edit on 22/5/11 by Astyanax because: it's there.



posted on May, 22 2011 @ 01:07 AM
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Originally posted by highfreq




The longer I look at this picture the more I am seeing something very dramatic. Below and to the left there is an "explosion" of black clouds and as you look upward from that point you see the ejection streamer that has a bent tip, which could indicate that it is in a rotational mode.

It appears as if the streamer coming from the black hole center swept through the galaxy side and vaporized it!



posted on May, 22 2011 @ 01:17 AM
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Originally posted by Jetman44
If they can get pictures of galaxies that look like these....why can't they zoom into planets in our own galaxy and look for signs of life?


Maybe because little green men aren't the type of life they're exactly looking for. Maybe because life also includes things like what we can only see with a microscope.

"AW man, I just know they're hiding the martian men from me! And I wanna see a UFO before I die!"



posted on May, 22 2011 @ 01:20 AM
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Originally posted by Jetman44
If they can get pictures of galaxies that look like these....why can't they zoom into planets in our own galaxy and look for signs of life?


The article said that the resolution (i.e. one pixel) at 12 million light-years was 15 light-days, or ~0.04 light years.
Using trig, that comes out to an angular resolution of 0.0007 seconds of arc.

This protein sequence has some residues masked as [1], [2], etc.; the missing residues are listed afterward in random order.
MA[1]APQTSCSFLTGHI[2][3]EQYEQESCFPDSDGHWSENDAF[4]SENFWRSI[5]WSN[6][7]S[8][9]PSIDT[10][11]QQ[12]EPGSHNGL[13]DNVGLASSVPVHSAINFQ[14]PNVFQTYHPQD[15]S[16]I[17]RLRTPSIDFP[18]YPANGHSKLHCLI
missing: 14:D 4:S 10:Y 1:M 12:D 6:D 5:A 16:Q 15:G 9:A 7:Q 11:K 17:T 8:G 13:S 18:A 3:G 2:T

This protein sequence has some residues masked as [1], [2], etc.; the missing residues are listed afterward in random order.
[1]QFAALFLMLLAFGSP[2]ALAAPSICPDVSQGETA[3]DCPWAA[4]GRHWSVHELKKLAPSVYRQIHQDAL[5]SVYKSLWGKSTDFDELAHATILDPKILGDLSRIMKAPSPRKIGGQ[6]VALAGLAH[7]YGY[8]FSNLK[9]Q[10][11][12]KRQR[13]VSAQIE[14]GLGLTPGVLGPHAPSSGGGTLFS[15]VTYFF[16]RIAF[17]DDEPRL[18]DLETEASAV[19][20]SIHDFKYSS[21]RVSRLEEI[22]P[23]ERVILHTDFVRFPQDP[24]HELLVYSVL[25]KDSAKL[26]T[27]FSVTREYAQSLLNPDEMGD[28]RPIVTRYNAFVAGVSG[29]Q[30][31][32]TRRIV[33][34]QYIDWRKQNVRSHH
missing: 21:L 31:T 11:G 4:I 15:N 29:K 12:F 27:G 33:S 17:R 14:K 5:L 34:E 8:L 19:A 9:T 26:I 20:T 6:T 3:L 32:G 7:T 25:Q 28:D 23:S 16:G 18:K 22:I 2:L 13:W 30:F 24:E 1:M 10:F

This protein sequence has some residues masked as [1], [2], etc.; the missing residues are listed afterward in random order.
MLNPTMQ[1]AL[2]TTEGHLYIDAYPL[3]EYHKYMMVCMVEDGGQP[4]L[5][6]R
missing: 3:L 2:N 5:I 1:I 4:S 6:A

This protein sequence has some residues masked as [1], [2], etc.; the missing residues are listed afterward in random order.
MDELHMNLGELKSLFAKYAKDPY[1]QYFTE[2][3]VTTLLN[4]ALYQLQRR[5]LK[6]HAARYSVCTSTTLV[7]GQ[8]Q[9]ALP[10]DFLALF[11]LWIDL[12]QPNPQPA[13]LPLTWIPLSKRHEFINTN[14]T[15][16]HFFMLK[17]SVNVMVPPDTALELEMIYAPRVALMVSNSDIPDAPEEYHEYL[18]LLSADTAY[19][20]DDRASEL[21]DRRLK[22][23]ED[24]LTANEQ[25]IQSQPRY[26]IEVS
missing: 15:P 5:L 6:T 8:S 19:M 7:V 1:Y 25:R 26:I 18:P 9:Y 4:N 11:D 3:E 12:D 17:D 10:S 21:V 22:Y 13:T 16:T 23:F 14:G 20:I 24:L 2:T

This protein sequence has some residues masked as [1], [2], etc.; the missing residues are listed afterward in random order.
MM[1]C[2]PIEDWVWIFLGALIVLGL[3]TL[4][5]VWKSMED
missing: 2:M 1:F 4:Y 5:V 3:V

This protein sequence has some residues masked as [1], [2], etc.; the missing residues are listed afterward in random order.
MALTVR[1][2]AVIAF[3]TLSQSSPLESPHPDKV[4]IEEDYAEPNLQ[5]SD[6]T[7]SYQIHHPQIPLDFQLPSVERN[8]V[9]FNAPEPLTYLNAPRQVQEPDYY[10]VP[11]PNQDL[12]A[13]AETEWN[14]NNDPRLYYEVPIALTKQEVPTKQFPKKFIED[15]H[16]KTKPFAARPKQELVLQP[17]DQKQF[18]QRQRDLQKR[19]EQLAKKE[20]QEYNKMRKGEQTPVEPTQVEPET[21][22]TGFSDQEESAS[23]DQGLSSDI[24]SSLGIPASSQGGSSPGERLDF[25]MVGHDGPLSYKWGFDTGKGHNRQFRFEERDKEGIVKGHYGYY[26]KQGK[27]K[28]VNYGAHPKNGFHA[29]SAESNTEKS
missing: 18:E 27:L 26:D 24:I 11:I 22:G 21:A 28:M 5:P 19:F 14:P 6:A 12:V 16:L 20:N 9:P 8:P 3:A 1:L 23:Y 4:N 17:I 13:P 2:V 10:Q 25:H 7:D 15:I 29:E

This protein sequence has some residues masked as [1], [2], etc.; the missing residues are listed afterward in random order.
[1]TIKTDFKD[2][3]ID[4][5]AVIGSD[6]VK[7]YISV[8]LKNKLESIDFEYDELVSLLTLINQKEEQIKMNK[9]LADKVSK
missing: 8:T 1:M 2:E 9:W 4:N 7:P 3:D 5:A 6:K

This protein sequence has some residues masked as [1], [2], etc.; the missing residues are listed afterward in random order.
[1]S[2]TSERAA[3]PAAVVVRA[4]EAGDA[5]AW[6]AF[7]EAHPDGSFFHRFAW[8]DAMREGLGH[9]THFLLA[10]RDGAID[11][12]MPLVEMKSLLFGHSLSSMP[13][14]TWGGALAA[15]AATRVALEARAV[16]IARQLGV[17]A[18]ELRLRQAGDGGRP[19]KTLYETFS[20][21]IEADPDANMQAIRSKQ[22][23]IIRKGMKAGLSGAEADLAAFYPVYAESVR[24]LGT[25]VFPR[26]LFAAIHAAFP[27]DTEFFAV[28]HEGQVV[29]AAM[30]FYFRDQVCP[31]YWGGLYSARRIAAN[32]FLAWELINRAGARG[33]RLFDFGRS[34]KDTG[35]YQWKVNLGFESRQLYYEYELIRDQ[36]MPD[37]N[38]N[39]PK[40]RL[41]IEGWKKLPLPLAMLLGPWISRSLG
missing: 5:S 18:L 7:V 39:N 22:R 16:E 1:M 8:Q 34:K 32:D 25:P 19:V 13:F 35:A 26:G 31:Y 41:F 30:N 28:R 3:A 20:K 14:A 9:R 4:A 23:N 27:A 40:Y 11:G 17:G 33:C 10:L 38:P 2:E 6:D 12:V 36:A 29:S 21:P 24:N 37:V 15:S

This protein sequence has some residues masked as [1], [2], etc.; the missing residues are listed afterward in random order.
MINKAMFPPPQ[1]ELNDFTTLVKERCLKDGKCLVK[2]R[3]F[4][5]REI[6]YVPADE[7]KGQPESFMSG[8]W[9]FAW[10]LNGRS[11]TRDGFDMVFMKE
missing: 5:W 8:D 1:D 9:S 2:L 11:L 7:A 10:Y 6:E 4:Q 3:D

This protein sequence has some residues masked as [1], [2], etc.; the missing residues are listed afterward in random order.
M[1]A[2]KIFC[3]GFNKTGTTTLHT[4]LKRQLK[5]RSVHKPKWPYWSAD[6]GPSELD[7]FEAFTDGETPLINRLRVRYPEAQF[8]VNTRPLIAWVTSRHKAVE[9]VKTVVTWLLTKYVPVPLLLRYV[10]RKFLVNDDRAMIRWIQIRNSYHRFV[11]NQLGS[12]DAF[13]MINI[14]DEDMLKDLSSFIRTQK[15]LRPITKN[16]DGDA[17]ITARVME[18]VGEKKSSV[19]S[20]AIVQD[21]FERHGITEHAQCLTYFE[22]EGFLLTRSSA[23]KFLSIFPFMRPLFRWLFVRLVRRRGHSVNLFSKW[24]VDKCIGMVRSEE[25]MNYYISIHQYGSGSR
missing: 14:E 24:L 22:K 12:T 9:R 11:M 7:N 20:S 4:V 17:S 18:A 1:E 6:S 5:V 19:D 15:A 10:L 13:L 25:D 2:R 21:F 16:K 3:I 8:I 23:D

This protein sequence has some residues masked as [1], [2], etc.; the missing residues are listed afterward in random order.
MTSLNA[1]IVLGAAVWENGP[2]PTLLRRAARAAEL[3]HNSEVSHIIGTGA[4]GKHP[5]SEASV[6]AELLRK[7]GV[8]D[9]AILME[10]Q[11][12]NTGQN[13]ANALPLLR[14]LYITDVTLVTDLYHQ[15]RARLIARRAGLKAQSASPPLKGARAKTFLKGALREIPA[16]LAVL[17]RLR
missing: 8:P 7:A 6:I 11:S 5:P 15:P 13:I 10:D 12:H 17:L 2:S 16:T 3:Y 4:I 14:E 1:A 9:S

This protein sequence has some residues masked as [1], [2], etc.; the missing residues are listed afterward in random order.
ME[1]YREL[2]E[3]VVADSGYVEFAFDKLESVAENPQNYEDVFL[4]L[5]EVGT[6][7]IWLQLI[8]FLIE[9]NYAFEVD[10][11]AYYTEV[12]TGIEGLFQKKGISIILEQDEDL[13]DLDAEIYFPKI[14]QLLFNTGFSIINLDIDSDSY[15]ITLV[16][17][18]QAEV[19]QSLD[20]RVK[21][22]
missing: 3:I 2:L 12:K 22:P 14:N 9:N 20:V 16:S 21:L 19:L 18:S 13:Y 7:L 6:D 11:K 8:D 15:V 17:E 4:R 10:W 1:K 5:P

Using that resolution on the Alpha Centauri star system 4.3 light-years from Earth, one pixel would be equal to ~140,000 km, which is roughly the size of Jupiter.

So this system could theoretically detect large gas giants around nearby stars, but would not have the resolution to see surface features on planets of any size.

Bummer.

"Space is really big..."



posted on May, 22 2011 @ 01:41 AM
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reply to post by highfreq
 


A galaxy that is only 4.2 ly across? Are you sure that the numbers are correct? What is the name of that galaxy?



posted on May, 22 2011 @ 01:44 AM
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reply to post by Astyanax
 


i do understand the theory of the event horizon and that nothing can escape the event horizon,
i would like to point out the article acually metions the source "supermassive black hole"
and while i also understand the tidal forces (incomplete) i wounder if the event horizon is the area capable of speeding matter to super luminal speedz. if so is the supermassive BH acually capable of creating heavyer atoms by the exact same tidal forces?

xploder



posted on May, 22 2011 @ 01:50 AM
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Amazing! Its cool what modern technology can do right?



posted on May, 22 2011 @ 01:51 AM
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reply to post by highfreq
 


Yep, numbers are wrong.
This image is of Centaurus A, the jets coming from the BH are over a million light years long. Research it, I'm correct.
Where did they get 4.2 light years from? I don't know.



posted on May, 22 2011 @ 02:43 AM
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Originally posted by manontrial
reply to post by highfreq
 


A galaxy that is only 4.2 ly across? Are you sure that the numbers are correct? What is the name of that galaxy?



No, the region in the image is only 4.3 light-years across. The galaxy it's in is ~90,000 light-years across.


From the article
The new image shows a region less than 4.2 light-years across -- less than the distance between our sun and the nearest star. Radio-emitting features as small as 15 light-days can be seen, making this the highest-resolution view of galactic jets ever made. The study will appear in the June issue of Astronomy and Astrophysics and is available online.

Mueller and her team targeted Centaurus A (Cen A), a nearby galaxy with a supermassive black hole weighing 55 million times the sun's mass. Also known as NGC 5128, Cen A is located about 12 million light-years away in the constellation Centaurus and is one of the first celestial radio sources identified with a galaxy.